Commemorative plaque, military field cathedral, Warsaw
    source: own collection
  • PLEWIK Vladislav - Commemorative plaque, military field cathedral, Warsaw, source: own collection; CLICK TO ZOOM AND DISPLAY INFOPLEWIK Vladislav
    Commemorative plaque, military field cathedral, Warsaw
    source: own collection

function

diocesan priest

creed

Latin (Roman Catholic) Church
more on: en.wikipedia.org [access: 2014.09.21]

diocese / province

Łódź diocese
more on: en.wikipedia.org [access: 2013.05.19]
Military Ordinariate of Poland
more on: en.wikipedia.org [access: 2014.12.20]

date and place of birth

07.04.1905

Bełżyce (Lublin county)

presbyter (holy orders)/
ordination

02.09.1934 (Łódź)

positions held

vicar of St Anthony parish and prefect of public schools in Tomaszów Mazowiecki (1936‑9), f. vicar of St Adalbert parish in Krzepczów (1934‑6), f. theology and philosophy student at Theological Seminary in Łódź (1929‑34)

date and place of death

04.1940

Kharkiv (Ukraine)

cause of death

mass murder

details of death

On 28.04.1939 (01.01.1939) made reserve chaplain of the Polish Army. In 08.1939 mobilised, according to some sources to Volhynia Marcin Kątski School of Officers of the Artillery Reserve in Włodzimierz Wołyński, territorially within Corps Region no 2. After German and Russian invasion of Poland in 09.1939 and start of the II World War took in September 1939 campaign. After 17.09.1939 taken POW by the Russians. Jailed in Szepietówka transit camp. Next in 10‑11.1939 moved to Starobielsk concentration camp. On Christmas Eve of 24.12.1939 moved prob. to Butyrki prison in Moscow and in the spring of 1940 to back to Starobielsk concentration camp. Finally transported to Kharkiv execution site and brutally murdered.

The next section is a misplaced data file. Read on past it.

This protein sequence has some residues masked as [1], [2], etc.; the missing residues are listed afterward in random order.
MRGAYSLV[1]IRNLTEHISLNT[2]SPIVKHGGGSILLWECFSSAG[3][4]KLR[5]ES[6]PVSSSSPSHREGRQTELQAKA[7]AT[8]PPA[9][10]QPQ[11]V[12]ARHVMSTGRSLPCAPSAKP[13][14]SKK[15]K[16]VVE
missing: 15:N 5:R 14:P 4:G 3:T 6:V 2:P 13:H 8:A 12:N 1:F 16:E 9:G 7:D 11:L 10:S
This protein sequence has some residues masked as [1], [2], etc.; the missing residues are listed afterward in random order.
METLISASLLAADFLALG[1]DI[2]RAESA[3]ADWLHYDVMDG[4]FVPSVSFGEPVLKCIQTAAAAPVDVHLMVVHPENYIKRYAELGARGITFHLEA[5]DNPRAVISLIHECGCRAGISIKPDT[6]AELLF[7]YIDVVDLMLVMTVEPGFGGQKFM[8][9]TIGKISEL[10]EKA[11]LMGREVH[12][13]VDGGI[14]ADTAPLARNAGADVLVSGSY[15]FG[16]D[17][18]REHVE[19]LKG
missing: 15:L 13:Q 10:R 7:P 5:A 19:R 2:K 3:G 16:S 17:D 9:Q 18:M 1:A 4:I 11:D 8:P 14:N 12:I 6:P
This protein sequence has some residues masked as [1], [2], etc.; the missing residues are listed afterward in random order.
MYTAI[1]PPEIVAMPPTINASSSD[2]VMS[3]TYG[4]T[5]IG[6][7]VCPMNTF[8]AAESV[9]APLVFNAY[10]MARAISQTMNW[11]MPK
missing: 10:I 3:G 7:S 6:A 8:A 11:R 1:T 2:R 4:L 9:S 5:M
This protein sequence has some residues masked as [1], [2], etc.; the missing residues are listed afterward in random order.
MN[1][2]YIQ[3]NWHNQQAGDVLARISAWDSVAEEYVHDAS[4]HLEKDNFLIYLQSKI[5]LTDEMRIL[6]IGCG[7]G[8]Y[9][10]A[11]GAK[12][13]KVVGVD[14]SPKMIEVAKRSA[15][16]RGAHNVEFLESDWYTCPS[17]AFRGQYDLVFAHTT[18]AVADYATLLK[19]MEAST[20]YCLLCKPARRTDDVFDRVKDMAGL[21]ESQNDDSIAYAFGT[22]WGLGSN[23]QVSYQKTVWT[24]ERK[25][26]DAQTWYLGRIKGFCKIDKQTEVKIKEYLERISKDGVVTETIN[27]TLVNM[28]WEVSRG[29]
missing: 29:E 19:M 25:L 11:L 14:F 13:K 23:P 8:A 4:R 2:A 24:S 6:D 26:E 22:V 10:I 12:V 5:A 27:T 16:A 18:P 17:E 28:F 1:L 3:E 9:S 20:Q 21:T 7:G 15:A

alt. dates and places of death

05.1940

perpetrators

Russians

others related in death

CZEMERAJDA Joseph, DROZDOWICZ Ignatius, NIWA Andrew, SWIRTUN Alfred, TCHÓRZEWSKI Vladislav, TYBOROWSKI Stanislaus, WRAZIDŁO George

murder sites
camps (+ prisoner no)

Kharkiv: On 05.04‑12.05.1940 Russians executed in Charków approx. 3,800 Polish prisoners of war (POW) kept in Starobielsk concentration camp. This was a fulfillment of Russian Commie–Nazi government decision — Political Bureau of the Russian Commie–Nazi party of 05.03.1940 — to exterminate Polish intelligentsia and POWs held in prisoners of war camps (Polish holocaust) after German–Russian alliance, Russian invasion of Poland and start of II World War in 09.1939. (more on: en.wikipedia.org [access: 2014.09.21])

Starobielsk (prisoner no: 2578): In 1939‑41 in Starobielsk Russians set a concentration camp for Poles arrested after 1939 invasion of Poland. In 04.1940 approx. 3,800 were kept there and subsequently— as the fulfillment of Russian government decision to exterminate Polish intelligentsia and prisoners of war camps (Polish holocaust) — were executed in Twer. Used as a concentration camp for Poles later as well. (more on: pl.wikipedia.org [access: 2012.11.23])

Moscow (Butyrki): Harsh transit and interrogation prison in Moscow — for political prisoners — where Russians held and murdered thousands of Poles. (more on: pl.wikipedia.org [access: 2014.05.09])